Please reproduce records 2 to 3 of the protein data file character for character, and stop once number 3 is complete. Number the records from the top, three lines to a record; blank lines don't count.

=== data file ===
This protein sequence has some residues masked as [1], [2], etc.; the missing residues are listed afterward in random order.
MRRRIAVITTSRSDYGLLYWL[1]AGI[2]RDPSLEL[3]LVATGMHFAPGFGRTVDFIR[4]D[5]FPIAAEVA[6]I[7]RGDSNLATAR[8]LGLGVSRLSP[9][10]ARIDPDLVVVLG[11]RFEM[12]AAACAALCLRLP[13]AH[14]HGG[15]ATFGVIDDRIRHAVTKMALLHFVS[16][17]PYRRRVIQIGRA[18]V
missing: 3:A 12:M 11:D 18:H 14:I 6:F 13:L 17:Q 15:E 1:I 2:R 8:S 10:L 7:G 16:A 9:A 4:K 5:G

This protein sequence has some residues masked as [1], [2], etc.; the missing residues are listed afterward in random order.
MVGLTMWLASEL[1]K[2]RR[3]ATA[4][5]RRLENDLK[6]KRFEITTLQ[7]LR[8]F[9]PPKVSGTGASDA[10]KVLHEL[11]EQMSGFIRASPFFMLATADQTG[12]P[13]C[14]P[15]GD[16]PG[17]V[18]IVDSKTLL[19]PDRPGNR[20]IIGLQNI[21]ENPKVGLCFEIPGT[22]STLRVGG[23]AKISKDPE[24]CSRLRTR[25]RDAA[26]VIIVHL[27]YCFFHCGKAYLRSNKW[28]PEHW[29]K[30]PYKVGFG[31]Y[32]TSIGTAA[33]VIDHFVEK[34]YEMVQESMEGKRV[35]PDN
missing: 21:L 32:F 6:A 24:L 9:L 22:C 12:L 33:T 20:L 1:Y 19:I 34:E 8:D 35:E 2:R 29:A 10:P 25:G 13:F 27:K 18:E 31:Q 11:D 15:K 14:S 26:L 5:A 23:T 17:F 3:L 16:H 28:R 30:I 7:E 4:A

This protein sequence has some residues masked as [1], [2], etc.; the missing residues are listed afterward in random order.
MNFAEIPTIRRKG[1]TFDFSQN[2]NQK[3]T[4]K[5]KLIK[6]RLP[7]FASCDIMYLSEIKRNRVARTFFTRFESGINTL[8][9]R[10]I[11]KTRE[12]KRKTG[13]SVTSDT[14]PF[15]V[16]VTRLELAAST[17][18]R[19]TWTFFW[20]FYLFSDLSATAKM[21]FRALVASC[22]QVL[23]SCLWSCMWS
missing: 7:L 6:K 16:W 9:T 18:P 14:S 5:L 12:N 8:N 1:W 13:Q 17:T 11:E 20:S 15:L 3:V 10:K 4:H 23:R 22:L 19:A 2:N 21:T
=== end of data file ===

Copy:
This protein sequence has some residues masked as [1], [2], etc.; the missing residues are listed afterward in random order.
MVGLTMWLASEL[1]K[2]RR[3]ATA[4][5]RRLENDLK[6]KRFEITTLQ[7]LR[8]F[9]PPKVSGTGASDA[10]KVLHEL[11]EQMSGFIRASPFFMLATADQTG[12]P[13]C[14]P[15]GD[16]PG[17]V[18]IVDSKTLL[19]PDRPGNR[20]IIGLQNI[21]ENPKVGLCFEIPGT[22]STLRVGG[23]AKISKDPE[24]CSRLRTR[25]RDAA[26]VIIVHL[27]YCFFHCGKAYLRSNKW[28]PEHW[29]K[30]PYKVGFG[31]Y[32]TSIGTAA[33]VIDHFVEK[34]YEMVQESMEGKRV[35]PDN
missing: 21:L 32:F 6:A 24:L 9:L 22:C 12:L 33:T 20:L 1:Y 19:I 34:E 8:D 35:E 2:R 29:A 10:P 25:G 13:F 27:K 18:E 31:Q 11:D 15:K 14:S 26:L 5:A 23:T 17:F 3:L 16:H 28:R 30:I 7:E 4:A

This protein sequence has some residues masked as [1], [2], etc.; the missing residues are listed afterward in random order.
MNFAEIPTIRRKG[1]TFDFSQN[2]NQK[3]T[4]K[5]KLIK[6]RLP[7]FASCDIMYLSEIKRNRVARTFFTRFESGINTL[8][9]R[10]I[11]KTRE[12]KRKTG[13]SVTSDT[14]PF[15]V[16]VTRLELAAST[17][18]R[19]TWTFFW[20]FYLFSDLSATAKM[21]FRALVASC[22]QVL[23]SCLWSCMWS
missing: 7:L 6:K 16:W 9:T 18:P 14:S 5:L 12:N 8:N 1:W 13:Q 17:T 11:E 20:S 15:L 3:V 10:K 4:H 23:R 22:L 19:A 2:N 21:T